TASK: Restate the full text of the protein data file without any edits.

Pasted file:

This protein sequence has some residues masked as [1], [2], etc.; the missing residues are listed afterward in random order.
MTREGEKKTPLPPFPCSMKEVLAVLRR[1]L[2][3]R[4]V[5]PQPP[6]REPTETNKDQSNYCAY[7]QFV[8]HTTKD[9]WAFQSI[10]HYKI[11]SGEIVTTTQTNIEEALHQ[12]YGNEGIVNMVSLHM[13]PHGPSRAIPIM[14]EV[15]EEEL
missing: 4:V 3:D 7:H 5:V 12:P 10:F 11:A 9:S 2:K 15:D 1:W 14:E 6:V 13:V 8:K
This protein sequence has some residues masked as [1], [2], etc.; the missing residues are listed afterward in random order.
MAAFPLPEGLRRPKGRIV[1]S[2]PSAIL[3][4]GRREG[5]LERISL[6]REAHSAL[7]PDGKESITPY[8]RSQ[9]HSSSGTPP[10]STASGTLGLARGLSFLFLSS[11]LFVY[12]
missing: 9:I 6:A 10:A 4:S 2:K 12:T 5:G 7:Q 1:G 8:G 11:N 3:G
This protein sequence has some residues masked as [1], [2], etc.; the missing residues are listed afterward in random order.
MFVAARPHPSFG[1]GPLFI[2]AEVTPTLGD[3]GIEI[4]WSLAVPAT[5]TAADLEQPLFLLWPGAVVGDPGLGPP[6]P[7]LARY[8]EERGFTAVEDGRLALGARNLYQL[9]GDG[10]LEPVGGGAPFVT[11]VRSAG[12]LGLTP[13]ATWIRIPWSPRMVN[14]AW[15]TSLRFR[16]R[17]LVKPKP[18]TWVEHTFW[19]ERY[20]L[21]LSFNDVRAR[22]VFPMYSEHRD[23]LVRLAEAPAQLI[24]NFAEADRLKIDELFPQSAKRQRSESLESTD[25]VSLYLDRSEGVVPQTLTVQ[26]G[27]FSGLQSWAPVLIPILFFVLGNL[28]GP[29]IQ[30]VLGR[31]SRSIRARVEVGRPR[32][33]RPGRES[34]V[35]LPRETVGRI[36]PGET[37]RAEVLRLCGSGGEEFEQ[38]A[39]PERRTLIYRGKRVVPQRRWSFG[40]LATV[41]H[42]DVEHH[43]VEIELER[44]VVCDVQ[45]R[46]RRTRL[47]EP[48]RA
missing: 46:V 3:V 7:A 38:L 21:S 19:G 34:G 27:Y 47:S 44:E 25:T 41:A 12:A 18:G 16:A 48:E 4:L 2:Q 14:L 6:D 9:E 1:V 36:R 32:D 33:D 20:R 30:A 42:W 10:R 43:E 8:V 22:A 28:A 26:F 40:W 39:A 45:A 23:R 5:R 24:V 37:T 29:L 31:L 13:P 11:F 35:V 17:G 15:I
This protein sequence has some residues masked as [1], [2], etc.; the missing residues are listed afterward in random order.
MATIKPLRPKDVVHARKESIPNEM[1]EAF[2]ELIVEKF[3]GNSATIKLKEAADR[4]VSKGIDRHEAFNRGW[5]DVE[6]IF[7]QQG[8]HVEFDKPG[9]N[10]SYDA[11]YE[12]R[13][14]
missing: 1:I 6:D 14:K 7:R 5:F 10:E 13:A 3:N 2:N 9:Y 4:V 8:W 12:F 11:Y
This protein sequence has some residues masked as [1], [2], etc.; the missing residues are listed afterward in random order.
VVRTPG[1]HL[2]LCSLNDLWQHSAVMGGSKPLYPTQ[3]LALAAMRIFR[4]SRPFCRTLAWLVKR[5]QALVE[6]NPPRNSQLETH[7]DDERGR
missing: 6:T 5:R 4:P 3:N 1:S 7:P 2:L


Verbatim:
This protein sequence has some residues masked as [1], [2], etc.; the missing residues are listed afterward in random order.
MTREGEKKTPLPPFPCSMKEVLAVLRR[1]L[2][3]R[4]V[5]PQPP[6]REPTETNKDQSNYCAY[7]QFV[8]HTTKD[9]WAFQSI[10]HYKI[11]SGEIVTTTQTNIEEALHQ[12]YGNEGIVNMVSLHM[13]PHGPSRAIPIM[14]EV[15]EEEL
missing: 4:V 3:D 7:H 5:V 12:P 10:F 11:A 9:S 2:K 15:D 1:W 14:E 6:V 13:V 8:K
This protein sequence has some residues masked as [1], [2], etc.; the missing residues are listed afterward in random order.
MAAFPLPEGLRRPKGRIV[1]S[2]PSAIL[3][4]GRREG[5]LERISL[6]REAHSAL[7]PDGKESITPY[8]RSQ[9]HSSSGTPP[10]STASGTLGLARGLSFLFLSS[11]LFVY[12]
missing: 9:I 6:A 10:A 4:S 2:K 12:T 5:G 7:Q 1:G 8:G 11:N 3:G
This protein sequence has some residues masked as [1], [2], etc.; the missing residues are listed afterward in random order.
MFVAARPHPSFG[1]GPLFI[2]AEVTPTLGD[3]GIEI[4]WSLAVPAT[5]TAADLEQPLFLLWPGAVVGDPGLGPP[6]P[7]LARY[8]EERGFTAVEDGRLALGARNLYQL[9]GDG[10]LEPVGGGAPFVT[11]VRSAG[12]LGLTP[13]ATWIRIPWSPRMVN[14]AW[15]TSLRFR[16]R[17]LVKPKP[18]TWVEHTFW[19]ERY[20]L[21]LSFNDVRAR[22]VFPMYSEHRD[23]LVRLAEAPAQLI[24]NFAEADRLKIDELFPQSAKRQRSESLESTD[25]VSLYLDRSEGVVPQTLTVQ[26]G[27]FSGLQSWAPVLIPILFFVLGNL[28]GP[29]IQ[30]VLGR[31]SRSIRARVEVGRPR[32][33]RPGRES[34]V[35]LPRETVGRI[36]PGET[37]RAEVLRLCGSGGEEFEQ[38]A[39]PERRTLIYRGKRVVPQRRWSFG[40]LATV[41]H[42]DVEHH[43]VEIELER[44]VVCDVQ[45]R[46]RRTRL[47]EP[48]RA
missing: 46:V 3:V 7:A 38:L 21:S 19:G 34:G 27:Y 47:S 44:E 25:T 41:A 12:A 18:G 16:A 48:E 4:L 2:Q 14:L 6:D 9:E 1:V 36:R 32:D 33:D 20:R 30:A 42:W 10:R 43:E 8:V 22:A 28:A 26:F 40:W 39:A 45:A 23:R 5:R 24:V 37:T 29:L 31:L 13:P 11:F 35:V 17:G 15:I
This protein sequence has some residues masked as [1], [2], etc.; the missing residues are listed afterward in random order.
MATIKPLRPKDVVHARKESIPNEM[1]EAF[2]ELIVEKF[3]GNSATIKLKEAADR[4]VSKGIDRHEAFNRGW[5]DVE[6]IF[7]QQG[8]HVEFDKPG[9]N[10]SYDA[11]YE[12]R[13][14]
missing: 1:I 6:D 14:K 7:R 5:F 10:E 13:A 3:N 2:N 9:Y 4:V 8:W 12:F 11:Y
This protein sequence has some residues masked as [1], [2], etc.; the missing residues are listed afterward in random order.
VVRTPG[1]HL[2]LCSLNDLWQHSAVMGGSKPLYPTQ[3]LALAAMRIFR[4]SRPFCRTLAWLVKR[5]QALVE[6]NPPRNSQLETH[7]DDERGR
missing: 6:T 5:R 4:P 3:N 1:S 7:P 2:L